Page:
Around Bosco: Club Carnival Another Annual Success

by Emilio Ceja

St. John Bosco celebrated its diversity with its annual Club Carnival, where students had the opportunity to join some of the many clubs offered at Bosco, such as Seal Team Bosco, Key Club, Spanish Honors Society and more. 

SealBosco

All the clubs had a table they decorated to attract the students’ attention. Throughout the event, students enjoyed a relaxed environment with food, music, games and friends, where students could learn about and sign up for clubs in which they are interested.

One unique club is Seal Team Bosco, an athletic minded club where Bosco students can meet new friends and teammates from our sister school St. Josephs. They practice and prepare for the Annual U.S. Navy Seal Invitational, where they compete against other schools and clubs. The team trains through morning runs and swimming, along with weightlifting and various skills related to military experience. Mr. Ed Torre, the club’s faculty moderator, trains the team and helps sharpen their physical and mental skills through the tough mentality of being a soldier.

Senior Noah Quezada was in charge of the table for Seal Team Bosco at the club carnival.

“We are a very dedicated group, who love to workout and build experiences together,” said Quezada.

Another prominent club that had a table at the carnival was the Spanish Honors Society. Not necessarily a club, the Spanish Honors Society has a requirement students have to meet in order to join, which is two years of Spanish with a B or better. If the requirement is met, the students are handed an application that has to be filled out asking about the different Spanish classes they have taken. Ultimately, the student’s former Spanish teachers must approve their admittance into Spanish Honors Society.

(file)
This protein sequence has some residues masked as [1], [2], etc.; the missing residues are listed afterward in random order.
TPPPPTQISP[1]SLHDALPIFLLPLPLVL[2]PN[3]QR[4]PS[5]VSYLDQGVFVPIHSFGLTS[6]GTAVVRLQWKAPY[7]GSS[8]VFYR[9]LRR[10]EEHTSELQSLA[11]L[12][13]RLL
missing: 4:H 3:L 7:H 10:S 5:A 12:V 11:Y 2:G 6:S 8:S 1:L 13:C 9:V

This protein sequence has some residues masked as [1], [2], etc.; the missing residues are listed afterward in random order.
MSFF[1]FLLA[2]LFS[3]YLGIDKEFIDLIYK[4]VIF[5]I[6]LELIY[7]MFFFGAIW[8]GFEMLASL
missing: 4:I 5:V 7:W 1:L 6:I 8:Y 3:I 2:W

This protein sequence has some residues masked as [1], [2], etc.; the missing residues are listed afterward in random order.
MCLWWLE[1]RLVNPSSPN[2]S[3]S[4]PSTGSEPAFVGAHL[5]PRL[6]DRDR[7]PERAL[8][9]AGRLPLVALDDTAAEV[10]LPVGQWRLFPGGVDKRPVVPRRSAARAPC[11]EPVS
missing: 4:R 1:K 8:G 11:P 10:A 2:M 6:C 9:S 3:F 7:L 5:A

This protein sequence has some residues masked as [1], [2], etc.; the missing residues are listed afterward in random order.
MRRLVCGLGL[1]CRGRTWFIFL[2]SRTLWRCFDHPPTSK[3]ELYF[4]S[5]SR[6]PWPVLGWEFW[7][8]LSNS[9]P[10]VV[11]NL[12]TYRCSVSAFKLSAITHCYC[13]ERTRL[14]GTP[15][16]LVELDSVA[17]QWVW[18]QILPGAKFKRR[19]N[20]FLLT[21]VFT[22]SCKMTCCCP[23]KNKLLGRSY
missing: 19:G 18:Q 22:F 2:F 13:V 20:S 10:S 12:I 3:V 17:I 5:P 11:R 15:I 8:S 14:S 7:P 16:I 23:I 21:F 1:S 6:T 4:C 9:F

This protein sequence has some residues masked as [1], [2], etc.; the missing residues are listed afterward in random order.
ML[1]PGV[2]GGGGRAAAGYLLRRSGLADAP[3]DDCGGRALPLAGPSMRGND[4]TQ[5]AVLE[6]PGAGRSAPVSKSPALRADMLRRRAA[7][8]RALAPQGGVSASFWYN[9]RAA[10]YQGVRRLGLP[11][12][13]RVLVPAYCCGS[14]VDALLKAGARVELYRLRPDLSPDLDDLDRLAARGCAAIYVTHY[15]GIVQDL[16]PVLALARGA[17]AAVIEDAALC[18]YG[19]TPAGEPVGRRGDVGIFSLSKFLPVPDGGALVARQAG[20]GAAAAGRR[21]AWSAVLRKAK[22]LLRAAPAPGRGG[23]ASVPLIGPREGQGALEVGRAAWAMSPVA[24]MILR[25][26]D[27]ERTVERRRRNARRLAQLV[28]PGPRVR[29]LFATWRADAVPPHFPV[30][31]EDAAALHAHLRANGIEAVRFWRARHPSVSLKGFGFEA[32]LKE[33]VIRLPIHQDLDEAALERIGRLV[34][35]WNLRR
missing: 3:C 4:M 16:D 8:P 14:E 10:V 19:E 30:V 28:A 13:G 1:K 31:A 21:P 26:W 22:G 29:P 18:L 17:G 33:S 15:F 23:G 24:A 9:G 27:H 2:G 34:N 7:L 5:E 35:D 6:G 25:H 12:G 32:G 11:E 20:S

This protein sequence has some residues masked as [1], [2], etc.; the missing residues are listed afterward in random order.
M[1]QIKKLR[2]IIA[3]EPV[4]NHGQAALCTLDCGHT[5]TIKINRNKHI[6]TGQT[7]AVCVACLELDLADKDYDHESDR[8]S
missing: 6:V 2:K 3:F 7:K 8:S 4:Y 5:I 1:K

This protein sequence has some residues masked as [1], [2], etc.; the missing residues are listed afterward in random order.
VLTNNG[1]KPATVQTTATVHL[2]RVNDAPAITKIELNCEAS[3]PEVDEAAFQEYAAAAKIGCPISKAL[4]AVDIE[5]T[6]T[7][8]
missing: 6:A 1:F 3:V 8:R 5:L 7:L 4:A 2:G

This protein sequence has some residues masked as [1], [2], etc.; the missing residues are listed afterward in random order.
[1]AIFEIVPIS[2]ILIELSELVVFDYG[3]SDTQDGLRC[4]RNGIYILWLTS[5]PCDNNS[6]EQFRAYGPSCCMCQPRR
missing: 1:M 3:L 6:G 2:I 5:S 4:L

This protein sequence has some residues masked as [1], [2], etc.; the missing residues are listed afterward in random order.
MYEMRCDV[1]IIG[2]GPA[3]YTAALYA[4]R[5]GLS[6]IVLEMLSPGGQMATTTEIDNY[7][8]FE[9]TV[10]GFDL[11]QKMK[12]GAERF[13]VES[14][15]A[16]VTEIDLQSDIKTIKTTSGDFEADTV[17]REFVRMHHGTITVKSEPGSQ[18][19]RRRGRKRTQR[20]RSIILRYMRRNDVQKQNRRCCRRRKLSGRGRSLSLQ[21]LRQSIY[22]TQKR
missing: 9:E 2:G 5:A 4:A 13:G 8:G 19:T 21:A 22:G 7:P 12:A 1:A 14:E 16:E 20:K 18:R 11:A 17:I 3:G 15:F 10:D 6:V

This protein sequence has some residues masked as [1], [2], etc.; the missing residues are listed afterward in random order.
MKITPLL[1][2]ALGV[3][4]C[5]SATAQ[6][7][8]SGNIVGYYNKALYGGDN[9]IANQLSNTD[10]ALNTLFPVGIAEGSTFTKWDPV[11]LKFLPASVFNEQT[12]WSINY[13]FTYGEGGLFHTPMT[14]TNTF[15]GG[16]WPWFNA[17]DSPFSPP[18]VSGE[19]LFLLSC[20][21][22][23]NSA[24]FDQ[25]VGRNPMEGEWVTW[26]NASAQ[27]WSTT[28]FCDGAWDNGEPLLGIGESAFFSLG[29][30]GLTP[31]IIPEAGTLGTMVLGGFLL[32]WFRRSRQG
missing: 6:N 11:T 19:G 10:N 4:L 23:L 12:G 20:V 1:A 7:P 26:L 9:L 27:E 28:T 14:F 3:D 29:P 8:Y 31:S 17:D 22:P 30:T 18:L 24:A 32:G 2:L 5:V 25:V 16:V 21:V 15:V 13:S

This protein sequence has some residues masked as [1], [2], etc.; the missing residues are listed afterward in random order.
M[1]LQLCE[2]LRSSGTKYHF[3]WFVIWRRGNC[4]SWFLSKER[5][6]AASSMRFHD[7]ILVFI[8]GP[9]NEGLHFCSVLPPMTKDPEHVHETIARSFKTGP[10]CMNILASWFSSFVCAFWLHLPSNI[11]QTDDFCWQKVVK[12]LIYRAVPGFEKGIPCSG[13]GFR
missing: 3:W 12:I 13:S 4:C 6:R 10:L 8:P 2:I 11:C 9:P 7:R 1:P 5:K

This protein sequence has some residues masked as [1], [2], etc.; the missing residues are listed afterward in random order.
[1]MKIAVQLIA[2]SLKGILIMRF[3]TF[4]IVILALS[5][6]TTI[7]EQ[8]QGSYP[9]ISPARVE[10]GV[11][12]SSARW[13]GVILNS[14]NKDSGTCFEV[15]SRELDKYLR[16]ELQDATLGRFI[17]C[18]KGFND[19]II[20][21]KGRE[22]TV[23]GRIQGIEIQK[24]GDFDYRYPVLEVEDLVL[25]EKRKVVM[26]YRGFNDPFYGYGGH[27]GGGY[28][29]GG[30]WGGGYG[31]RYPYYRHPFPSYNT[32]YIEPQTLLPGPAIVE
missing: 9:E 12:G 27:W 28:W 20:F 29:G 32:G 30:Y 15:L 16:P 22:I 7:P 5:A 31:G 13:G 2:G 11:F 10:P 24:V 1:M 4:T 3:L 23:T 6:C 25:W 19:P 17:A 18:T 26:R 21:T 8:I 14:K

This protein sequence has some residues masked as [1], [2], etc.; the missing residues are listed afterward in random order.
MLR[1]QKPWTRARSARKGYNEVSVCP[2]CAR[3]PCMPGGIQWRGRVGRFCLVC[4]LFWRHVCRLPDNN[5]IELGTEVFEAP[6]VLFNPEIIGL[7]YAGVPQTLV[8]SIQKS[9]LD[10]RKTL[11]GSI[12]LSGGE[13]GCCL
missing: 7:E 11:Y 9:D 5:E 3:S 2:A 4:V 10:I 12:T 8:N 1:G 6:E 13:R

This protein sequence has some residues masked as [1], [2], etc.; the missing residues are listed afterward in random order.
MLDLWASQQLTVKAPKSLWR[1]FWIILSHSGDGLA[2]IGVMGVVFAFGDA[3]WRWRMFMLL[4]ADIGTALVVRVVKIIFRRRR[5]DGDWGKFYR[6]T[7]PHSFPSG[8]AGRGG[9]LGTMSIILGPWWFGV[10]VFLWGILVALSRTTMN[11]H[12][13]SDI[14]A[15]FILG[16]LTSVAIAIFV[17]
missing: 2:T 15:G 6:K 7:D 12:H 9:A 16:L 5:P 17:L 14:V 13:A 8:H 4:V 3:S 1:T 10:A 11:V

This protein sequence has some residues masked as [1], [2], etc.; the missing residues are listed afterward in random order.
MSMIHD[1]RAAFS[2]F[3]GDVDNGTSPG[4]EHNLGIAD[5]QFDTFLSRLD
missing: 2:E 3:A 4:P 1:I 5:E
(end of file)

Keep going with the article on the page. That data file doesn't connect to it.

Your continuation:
diadelosmuertos

But that’s not all. After the teachers’ approval, the students have to be approved by one of the deans with their signature and recommendation. Ms. Cindy Rayas the club coordinator is in charge of holding meetings in her classroom and is also a Spanish teacher at Bosco. The Spanish Honors Society also holds fundraisers where they sell pizza to raise money for different charities throughout the year.

“We had more than 30 kids sign up for the club, all meeting the requirements for the club,” said Miss. Rayas.

One of the most well known events they put on is the Dia De Los Muertos Celebration. This event is held yearly and includes all cultural parts of the Hispanic “Day of the Dead,” such as altars, pan dulce, tacos, and face painting to look like the traditional skeletons.

Seniors in the Spanish Honors Society also get to show off fancy cords marking their participation in the society when they graduate.

Another club is the Key Club, a service oriented club that offers a chance for students to make friends and complete service hours in a fun and easily accessible environment. Key Club is not a club specific to only Bosco students. It is a national and international club that many schools and organizations offer. Although not Bosco specific, the Key Club’s coordinator is Ms. Norma Aguilera, a Spanish teacher at Bosco. At their specific table, the Key Club had a poster featuring their past service initiatives, along with applications for new members. keyclub

“I really enjoyed the table arrangements. I liked how they were in a circle and students could walk around and visit each club individually without a lot of foot traffic,” said Ms. Aguilera.

The 2019 Club Carnival allowed Bosco to show all it has to offer to its students. The way the event was set up, from the individual tables, the lawn games and the music, made possible this essential part of the Bosco experience.

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